[Written around 2007.]
By and large I do not believe genetics to be behind such psychological “disorders” known as schizophrenia, depression, autism, and bipolar. I believe that psychological trauma and other environment horrors lie at their root far more than most are willing to concede – or even imagine. And yet the psychological field so often promotes – however scientifically flimsily – genetic origins. Genetic arguments serve to protect the parents – and basically let them off the hook for their pathological, traumatizing behavior. This is convenient. Or is it? What shocks me is that if these disorders really were genetic, you’d think that the psychology field would be the first to encourage schizophrenic and depressed and autistic and bipolar parents to stop having children – in order to protect life’s future children from receiving these supposedly defective and debilitating genes!
Yet does the psychology field say anything? Hardly. Such a move on the part of a therapist, in this day and age of confused ethics, is considered flatly unethical – and bordering on eugenic.
And do these supposedly genetically defective parents stop procreating? Some do, but many do not. And many, with the genetically oriented scientists’ full backing, bury their heads in the sand to even their own arguments and defend their right to procreate – and their right to pass on their supposedly genetic disorders to the innocent.
An autistic mother with an autistic daughter recently criticized me for saying that autism might have a psychological origin. Heaven forbid I’m right – that is, heaven forbid a mother who has massive interpersonal deficits (the hallmark of autism) MIGHT be a lacking mother and JUST MIGHT emotionally contribute to, or even cause, her daughter’s autism.
This mother argued that blaming a parent for causing her child’s autism is like blaming a parent for causing her child’s Down syndrome. Although her analogy is a stretch, because Down syndrome is incontrovertibly genetic (though not inherited), I still cannot so quickly let the parent of a Down syndrome child off the hook. After all, it is known that as a woman grows older she is significantly more likely to give birth to children with Down syndrome. Yet nowadays it is more popular than ever for middle-aged women, with all the world’s genetic information at their fingertips, to play the genetic lottery and gleefully give birth to children – that or abort (i.e. murder) those fetuses with genetic disorders. Talk about eugenics right in the family! Aren’t such parents at least partially responsible for stacking the odds against their children?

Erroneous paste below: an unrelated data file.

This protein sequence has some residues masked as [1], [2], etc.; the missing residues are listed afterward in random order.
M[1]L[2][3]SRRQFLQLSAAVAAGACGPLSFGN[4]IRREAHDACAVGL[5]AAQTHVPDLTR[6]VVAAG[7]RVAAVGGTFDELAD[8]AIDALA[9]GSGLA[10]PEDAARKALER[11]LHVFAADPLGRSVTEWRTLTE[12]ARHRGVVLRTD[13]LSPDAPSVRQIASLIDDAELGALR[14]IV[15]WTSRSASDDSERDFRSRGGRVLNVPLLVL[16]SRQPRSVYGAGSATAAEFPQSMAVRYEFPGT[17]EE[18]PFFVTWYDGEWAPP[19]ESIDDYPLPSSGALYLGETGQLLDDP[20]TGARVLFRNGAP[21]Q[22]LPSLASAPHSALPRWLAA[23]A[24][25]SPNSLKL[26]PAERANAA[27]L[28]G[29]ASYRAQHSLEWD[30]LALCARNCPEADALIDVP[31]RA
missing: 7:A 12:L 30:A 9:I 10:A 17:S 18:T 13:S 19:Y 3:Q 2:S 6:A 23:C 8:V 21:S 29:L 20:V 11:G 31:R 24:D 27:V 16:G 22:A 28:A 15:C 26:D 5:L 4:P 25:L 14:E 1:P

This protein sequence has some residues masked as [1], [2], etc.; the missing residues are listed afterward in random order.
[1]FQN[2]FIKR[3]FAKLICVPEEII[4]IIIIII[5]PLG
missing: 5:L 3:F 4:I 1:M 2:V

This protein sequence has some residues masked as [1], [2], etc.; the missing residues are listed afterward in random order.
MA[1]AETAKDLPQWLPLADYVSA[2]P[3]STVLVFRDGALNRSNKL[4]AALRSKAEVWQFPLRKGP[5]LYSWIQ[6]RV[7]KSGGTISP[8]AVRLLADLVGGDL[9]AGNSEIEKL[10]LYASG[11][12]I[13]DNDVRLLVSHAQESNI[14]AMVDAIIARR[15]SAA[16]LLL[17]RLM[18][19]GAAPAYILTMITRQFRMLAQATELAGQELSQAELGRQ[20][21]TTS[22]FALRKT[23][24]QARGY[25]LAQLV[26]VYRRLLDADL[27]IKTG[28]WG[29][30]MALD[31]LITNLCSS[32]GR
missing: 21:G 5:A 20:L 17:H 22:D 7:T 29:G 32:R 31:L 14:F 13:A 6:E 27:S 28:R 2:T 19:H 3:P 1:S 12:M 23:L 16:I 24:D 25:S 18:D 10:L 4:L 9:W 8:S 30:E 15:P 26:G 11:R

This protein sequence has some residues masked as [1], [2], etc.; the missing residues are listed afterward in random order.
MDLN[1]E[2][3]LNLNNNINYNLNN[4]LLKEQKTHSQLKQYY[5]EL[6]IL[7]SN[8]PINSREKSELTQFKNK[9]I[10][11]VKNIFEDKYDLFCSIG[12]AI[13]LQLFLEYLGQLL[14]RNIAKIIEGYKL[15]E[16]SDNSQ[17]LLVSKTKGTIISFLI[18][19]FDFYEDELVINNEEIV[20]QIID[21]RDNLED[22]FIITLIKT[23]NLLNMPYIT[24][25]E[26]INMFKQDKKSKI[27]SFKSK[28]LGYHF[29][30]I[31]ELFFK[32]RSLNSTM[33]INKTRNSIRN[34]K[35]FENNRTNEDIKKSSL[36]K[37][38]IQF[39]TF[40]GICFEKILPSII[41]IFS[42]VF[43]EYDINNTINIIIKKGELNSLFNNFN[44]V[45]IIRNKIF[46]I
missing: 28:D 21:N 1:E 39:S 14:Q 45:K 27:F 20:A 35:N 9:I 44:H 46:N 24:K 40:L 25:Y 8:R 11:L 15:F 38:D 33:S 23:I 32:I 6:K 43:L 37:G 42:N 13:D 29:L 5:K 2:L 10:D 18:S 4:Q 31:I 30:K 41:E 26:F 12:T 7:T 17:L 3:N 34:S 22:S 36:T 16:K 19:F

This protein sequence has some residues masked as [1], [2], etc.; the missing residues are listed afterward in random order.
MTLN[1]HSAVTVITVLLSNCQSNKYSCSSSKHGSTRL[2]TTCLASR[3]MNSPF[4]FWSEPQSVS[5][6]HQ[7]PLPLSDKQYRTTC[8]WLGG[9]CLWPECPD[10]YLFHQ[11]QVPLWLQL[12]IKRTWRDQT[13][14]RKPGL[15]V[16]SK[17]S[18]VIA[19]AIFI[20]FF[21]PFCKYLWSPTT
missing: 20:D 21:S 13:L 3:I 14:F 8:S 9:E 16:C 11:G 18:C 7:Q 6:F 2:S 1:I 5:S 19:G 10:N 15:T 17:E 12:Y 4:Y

And sometimes the odds are flat-out terrible. Take the famous musician Woody Guthrie, who, ironically, wrote some of the best children’s music I’ve ever heard. He had one of life’s uglier genetic disorders, Huntington’s disease, which he inherited from his mother, and which his children had a fifty-fifty chance of inheriting from him. Although he started having kids in the 1930s, before the discovery of DNA, he was still having children into the 1950s, by which time he was well aware of the hereditary link. Of his eight children, two of his first three (whom he completely abandoned before he ever even found out if they had his disorder) got it and died of it, just as Woody Guthrie and his mother did. And does anyone criticize him? Hardly. For the longest time Woody Guthrie himself even denied that HE was losing his mind (and body) to Huntington’s.
We live in a society where it is considered the right of the parent, no matter what his problems, to have children. Few, except perhaps fanatical religious fundamentalists, care about or defend the rights of the unborn. And even fewer even think about the rights of the not-yet-created.
It is not the right of a parent to have children. It is a privilege. This highlights a big difference between humans and animals. Animals procreate unconsciously. Humans have other options – and a greater potential. Yet when people procreate unconsciously, that is, with motives of which they are largely unaware – which most do – they behave like animals. That is the reason our species is so out of control. Six billion humans? It is ludicrous.
Animals at the top of the food chain should not be so abundant. Imagine if every time you went swimming in the ocean you were approached by forty thousand great white sharks? Ultra-predators – which both human and great white sharks are – are rare. If ultra-predators become too populous they throw the ecosystem all out of balance…like our species has done, and is continuing to do.
Humans should be rare too. Ten thousand years ago, when there were hardly ANY humans around, there were already too many of us – and we were wiping out innumerable other species. I like the idea of a planet with only a hundred thousand humans. Or maybe fifty thousand.
For all its flaws, China was onto something with its one-child policy. Imagine if such a policy were implemented the whole world over? In one generation there would be three billion people, in two generations one-and-a-half billion, and in ten generations (in about 300 years, if the pollution from our modern industry hasn’t sterilized us all by them) a mere six MILLION people.
Clearly we have a ways yet to go.